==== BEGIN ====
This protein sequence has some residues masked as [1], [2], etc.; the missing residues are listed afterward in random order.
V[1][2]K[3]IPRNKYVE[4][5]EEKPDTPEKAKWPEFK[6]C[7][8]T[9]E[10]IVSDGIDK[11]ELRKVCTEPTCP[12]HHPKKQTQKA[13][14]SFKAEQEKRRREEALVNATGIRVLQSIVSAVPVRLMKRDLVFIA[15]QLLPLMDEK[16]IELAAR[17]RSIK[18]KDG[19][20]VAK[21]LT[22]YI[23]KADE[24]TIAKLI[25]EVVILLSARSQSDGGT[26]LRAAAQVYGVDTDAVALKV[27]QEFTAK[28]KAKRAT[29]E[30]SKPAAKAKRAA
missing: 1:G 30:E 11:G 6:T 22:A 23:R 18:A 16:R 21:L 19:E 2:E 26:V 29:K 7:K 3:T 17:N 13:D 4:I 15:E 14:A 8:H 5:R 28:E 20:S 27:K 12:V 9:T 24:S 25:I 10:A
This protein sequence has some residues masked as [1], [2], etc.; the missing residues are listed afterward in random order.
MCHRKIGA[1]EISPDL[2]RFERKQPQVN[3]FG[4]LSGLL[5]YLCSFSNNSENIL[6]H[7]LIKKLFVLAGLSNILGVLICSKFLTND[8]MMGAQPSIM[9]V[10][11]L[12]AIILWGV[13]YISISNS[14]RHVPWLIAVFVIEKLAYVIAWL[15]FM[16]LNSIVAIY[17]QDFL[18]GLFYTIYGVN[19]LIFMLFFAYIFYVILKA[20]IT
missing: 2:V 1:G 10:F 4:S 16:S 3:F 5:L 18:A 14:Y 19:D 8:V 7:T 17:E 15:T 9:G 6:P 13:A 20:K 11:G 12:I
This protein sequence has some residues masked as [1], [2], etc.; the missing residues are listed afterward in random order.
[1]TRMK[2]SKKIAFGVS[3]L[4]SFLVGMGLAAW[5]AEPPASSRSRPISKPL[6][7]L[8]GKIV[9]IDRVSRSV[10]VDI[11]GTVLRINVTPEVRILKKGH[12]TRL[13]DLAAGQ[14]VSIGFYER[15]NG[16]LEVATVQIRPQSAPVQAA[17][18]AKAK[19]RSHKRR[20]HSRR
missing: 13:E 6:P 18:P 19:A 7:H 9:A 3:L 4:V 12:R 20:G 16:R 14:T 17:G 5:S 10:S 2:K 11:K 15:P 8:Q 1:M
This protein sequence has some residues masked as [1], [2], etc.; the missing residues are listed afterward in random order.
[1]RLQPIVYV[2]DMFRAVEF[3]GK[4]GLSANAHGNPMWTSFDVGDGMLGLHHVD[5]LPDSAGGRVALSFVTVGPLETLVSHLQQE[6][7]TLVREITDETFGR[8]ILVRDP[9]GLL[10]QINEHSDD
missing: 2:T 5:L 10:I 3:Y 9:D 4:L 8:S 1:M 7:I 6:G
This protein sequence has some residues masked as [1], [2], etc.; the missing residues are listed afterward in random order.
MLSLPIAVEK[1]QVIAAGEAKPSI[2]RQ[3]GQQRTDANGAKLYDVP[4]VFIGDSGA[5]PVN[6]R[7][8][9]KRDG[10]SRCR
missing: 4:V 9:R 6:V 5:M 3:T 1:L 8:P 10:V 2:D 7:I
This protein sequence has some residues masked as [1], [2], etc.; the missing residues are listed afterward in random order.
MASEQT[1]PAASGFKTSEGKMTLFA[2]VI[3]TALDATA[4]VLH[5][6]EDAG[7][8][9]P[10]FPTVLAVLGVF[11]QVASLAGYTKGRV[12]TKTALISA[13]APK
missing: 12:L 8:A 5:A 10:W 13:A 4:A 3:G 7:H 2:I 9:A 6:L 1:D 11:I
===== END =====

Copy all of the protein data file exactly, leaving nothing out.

This protein sequence has some residues masked as [1], [2], etc.; the missing residues are listed afterward in random order.
V[1][2]K[3]IPRNKYVE[4][5]EEKPDTPEKAKWPEFK[6]C[7][8]T[9]E[10]IVSDGIDK[11]ELRKVCTEPTCP[12]HHPKKQTQKA[13][14]SFKAEQEKRRREEALVNATGIRVLQSIVSAVPVRLMKRDLVFIA[15]QLLPLMDEK[16]IELAAR[17]RSIK[18]KDG[19][20]VAK[21]LT[22]YI[23]KADE[24]TIAKLI[25]EVVILLSARSQSDGGT[26]LRAAAQVYGVDTDAVALKV[27]QEFTAK[28]KAKRAT[29]E[30]SKPAAKAKRAA
missing: 1:G 30:E 11:G 6:T 22:A 23:R 18:A 16:R 21:L 19:E 2:E 26:V 29:K 7:K 3:T 17:N 13:D 4:I 15:E 14:A 8:H 5:R 28:E 20:S 27:K 12:V 9:T 24:S 25:I 10:A
This protein sequence has some residues masked as [1], [2], etc.; the missing residues are listed afterward in random order.
MCHRKIGA[1]EISPDL[2]RFERKQPQVN[3]FG[4]LSGLL[5]YLCSFSNNSENIL[6]H[7]LIKKLFVLAGLSNILGVLICSKFLTND[8]MMGAQPSIM[9]V[10][11]L[12]AIILWGV[13]YISISNS[14]RHVPWLIAVFVIEKLAYVIAWL[15]FM[16]LNSIVAIY[17]QDFL[18]GLFYTIYGVN[19]LIFMLFFAYIFYVILKA[20]IT
missing: 2:V 1:G 10:F 4:S 16:S 3:F 5:L 18:A 14:Y 19:D 8:V 7:T 17:E 15:T 9:G 6:P 13:A 20:K 11:G 12:I
This protein sequence has some residues masked as [1], [2], etc.; the missing residues are listed afterward in random order.
[1]TRMK[2]SKKIAFGVS[3]L[4]SFLVGMGLAAW[5]AEPPASSRSRPISKPL[6][7]L[8]GKIV[9]IDRVSRSV[10]VDI[11]GTVLRINVTPEVRILKKGH[12]TRL[13]DLAAGQ[14]VSIGFYER[15]NG[16]LEVATVQIRPQSAPVQAA[17][18]AKAK[19]RSHKRR[20]HSRR
missing: 13:E 6:P 18:P 19:A 7:H 9:A 3:L 4:V 12:R 20:G 16:R 14:T 17:G 5:S 10:S 2:K 11:K 15:P 8:Q 1:M
This protein sequence has some residues masked as [1], [2], etc.; the missing residues are listed afterward in random order.
[1]RLQPIVYV[2]DMFRAVEF[3]GK[4]GLSANAHGNPMWTSFDVGDGMLGLHHVD[5]LPDSAGGRVALSFVTVGPLETLVSHLQQE[6][7]TLVREITDETFGR[8]ILVRDP[9]GLL[10]QINEHSDD
missing: 2:T 5:L 10:I 3:Y 9:D 4:L 8:S 1:M 7:I 6:G
This protein sequence has some residues masked as [1], [2], etc.; the missing residues are listed afterward in random order.
MLSLPIAVEK[1]QVIAAGEAKPSI[2]RQ[3]GQQRTDANGAKLYDVP[4]VFIGDSGA[5]PVN[6]R[7][8][9]KRDG[10]SRCR
missing: 4:V 9:R 6:V 5:M 3:T 1:L 8:P 10:V 2:D 7:I
This protein sequence has some residues masked as [1], [2], etc.; the missing residues are listed afterward in random order.
MASEQT[1]PAASGFKTSEGKMTLFA[2]VI[3]TALDATA[4]VLH[5][6]EDAG[7][8][9]P[10]FPTVLAVLGVF[11]QVASLAGYTKGRV[12]TKTALISA[13]APK
missing: 12:L 8:A 5:A 10:W 13:A 4:A 3:G 7:H 2:I 9:A 6:L 1:D 11:I